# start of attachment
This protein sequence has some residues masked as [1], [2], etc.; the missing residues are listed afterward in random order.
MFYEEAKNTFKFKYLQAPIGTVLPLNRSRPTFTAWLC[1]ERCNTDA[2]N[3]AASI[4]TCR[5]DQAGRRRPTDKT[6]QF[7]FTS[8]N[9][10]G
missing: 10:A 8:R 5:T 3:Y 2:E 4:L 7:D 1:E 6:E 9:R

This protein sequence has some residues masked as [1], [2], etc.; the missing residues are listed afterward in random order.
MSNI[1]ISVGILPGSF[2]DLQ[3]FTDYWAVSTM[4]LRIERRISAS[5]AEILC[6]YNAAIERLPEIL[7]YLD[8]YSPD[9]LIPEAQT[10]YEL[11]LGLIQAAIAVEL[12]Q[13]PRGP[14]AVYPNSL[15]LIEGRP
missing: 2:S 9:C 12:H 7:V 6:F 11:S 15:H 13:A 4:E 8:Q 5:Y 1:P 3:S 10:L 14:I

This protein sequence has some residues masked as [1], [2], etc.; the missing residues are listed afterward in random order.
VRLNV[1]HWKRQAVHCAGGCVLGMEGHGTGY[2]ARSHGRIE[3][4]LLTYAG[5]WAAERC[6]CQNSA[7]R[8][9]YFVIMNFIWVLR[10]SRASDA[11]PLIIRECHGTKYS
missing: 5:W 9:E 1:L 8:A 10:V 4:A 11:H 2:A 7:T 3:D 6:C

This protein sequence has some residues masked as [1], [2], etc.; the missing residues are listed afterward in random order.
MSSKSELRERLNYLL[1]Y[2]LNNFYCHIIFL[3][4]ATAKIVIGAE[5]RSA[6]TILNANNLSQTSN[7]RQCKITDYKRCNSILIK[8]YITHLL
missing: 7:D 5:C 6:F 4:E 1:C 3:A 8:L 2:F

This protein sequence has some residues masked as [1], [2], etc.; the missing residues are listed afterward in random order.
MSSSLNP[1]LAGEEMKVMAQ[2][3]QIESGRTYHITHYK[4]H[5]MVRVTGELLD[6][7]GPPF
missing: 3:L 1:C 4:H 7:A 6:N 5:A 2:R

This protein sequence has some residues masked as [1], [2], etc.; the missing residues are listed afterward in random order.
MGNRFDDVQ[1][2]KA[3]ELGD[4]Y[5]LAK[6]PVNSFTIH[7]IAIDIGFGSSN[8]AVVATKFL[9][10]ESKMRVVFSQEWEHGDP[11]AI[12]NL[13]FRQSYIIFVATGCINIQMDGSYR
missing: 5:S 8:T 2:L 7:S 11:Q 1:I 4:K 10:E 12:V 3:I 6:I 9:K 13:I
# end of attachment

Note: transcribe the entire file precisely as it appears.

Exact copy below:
This protein sequence has some residues masked as [1], [2], etc.; the missing residues are listed afterward in random order.
MFYEEAKNTFKFKYLQAPIGTVLPLNRSRPTFTAWLC[1]ERCNTDA[2]N[3]AASI[4]TCR[5]DQAGRRRPTDKT[6]QF[7]FTS[8]N[9][10]G
missing: 10:A 8:R 5:T 3:Y 2:E 4:L 7:D 1:E 6:E 9:R

This protein sequence has some residues masked as [1], [2], etc.; the missing residues are listed afterward in random order.
MSNI[1]ISVGILPGSF[2]DLQ[3]FTDYWAVSTM[4]LRIERRISAS[5]AEILC[6]YNAAIERLPEIL[7]YLD[8]YSPD[9]LIPEAQT[10]YEL[11]LGLIQAAIAVEL[12]Q[13]PRGP[14]AVYPNSL[15]LIEGRP
missing: 2:S 9:C 12:H 7:V 6:F 11:S 15:H 13:A 4:E 8:Q 5:Y 1:P 3:S 10:L 14:I

This protein sequence has some residues masked as [1], [2], etc.; the missing residues are listed afterward in random order.
VRLNV[1]HWKRQAVHCAGGCVLGMEGHGTGY[2]ARSHGRIE[3][4]LLTYAG[5]WAAERC[6]CQNSA[7]R[8][9]YFVIMNFIWVLR[10]SRASDA[11]PLIIRECHGTKYS
missing: 5:W 9:E 1:L 8:A 10:V 4:A 11:H 2:A 7:T 3:D 6:C

This protein sequence has some residues masked as [1], [2], etc.; the missing residues are listed afterward in random order.
MSSKSELRERLNYLL[1]Y[2]LNNFYCHIIFL[3][4]ATAKIVIGAE[5]RSA[6]TILNANNLSQTSN[7]RQCKITDYKRCNSILIK[8]YITHLL
missing: 7:D 5:C 6:F 4:E 1:C 3:A 8:L 2:F

This protein sequence has some residues masked as [1], [2], etc.; the missing residues are listed afterward in random order.
MSSSLNP[1]LAGEEMKVMAQ[2][3]QIESGRTYHITHYK[4]H[5]MVRVTGELLD[6][7]GPPF
missing: 3:L 1:C 4:H 7:A 6:N 5:A 2:R

This protein sequence has some residues masked as [1], [2], etc.; the missing residues are listed afterward in random order.
MGNRFDDVQ[1][2]KA[3]ELGD[4]Y[5]LAK[6]PVNSFTIH[7]IAIDIGFGSSN[8]AVVATKFL[9][10]ESKMRVVFSQEWEHGDP[11]AI[12]NL[13]FRQSYIIFVATGCINIQMDGSYR
missing: 5:S 8:T 2:L 7:S 11:Q 1:I 4:K 10:E 12:V 3:I 6:I 9:K 13:I